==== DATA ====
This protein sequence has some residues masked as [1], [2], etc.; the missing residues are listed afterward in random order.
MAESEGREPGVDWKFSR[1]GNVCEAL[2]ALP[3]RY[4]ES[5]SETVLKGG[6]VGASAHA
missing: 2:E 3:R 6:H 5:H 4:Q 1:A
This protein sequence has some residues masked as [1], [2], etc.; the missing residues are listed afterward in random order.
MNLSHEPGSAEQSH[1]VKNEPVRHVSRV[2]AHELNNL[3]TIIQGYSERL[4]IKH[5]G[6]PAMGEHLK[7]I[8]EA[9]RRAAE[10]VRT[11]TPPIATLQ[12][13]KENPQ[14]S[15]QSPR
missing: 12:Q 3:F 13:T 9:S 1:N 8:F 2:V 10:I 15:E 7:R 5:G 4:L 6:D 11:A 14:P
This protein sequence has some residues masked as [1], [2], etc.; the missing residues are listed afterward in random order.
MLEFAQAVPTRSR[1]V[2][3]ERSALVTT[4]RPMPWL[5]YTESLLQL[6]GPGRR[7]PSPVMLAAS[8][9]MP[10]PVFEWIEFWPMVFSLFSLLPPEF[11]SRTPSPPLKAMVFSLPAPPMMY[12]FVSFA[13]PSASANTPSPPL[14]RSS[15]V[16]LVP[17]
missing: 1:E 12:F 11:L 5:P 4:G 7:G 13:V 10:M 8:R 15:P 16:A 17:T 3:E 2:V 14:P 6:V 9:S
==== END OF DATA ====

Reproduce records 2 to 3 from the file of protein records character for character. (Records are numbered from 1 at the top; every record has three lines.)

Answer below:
This protein sequence has some residues masked as [1], [2], etc.; the missing residues are listed afterward in random order.
MNLSHEPGSAEQSH[1]VKNEPVRHVSRV[2]AHELNNL[3]TIIQGYSERL[4]IKH[5]G[6]PAMGEHLK[7]I[8]EA[9]RRAAE[10]VRT[11]TPPIATLQ[12][13]KENPQ[14]S[15]QSPR
missing: 12:Q 3:F 13:T 9:S 1:N 8:F 2:V 10:I 15:E 7:R 5:G 4:L 6:D 11:A 14:P
This protein sequence has some residues masked as [1], [2], etc.; the missing residues are listed afterward in random order.
MLEFAQAVPTRSR[1]V[2][3]ERSALVTT[4]RPMPWL[5]YTESLLQL[6]GPGRR[7]PSPVMLAAS[8][9]MP[10]PVFEWIEFWPMVFSLFSLLPPEF[11]SRTPSPPLKAMVFSLPAPPMMY[12]FVSFA[13]PSASANTPSPPL[14]RSS[15]V[16]LVP[17]
missing: 1:E 12:F 11:L 5:P 4:G 7:G 13:V 10:M 8:R 15:P 16:A 17:T 3:E 2:V 14:P 6:V 9:S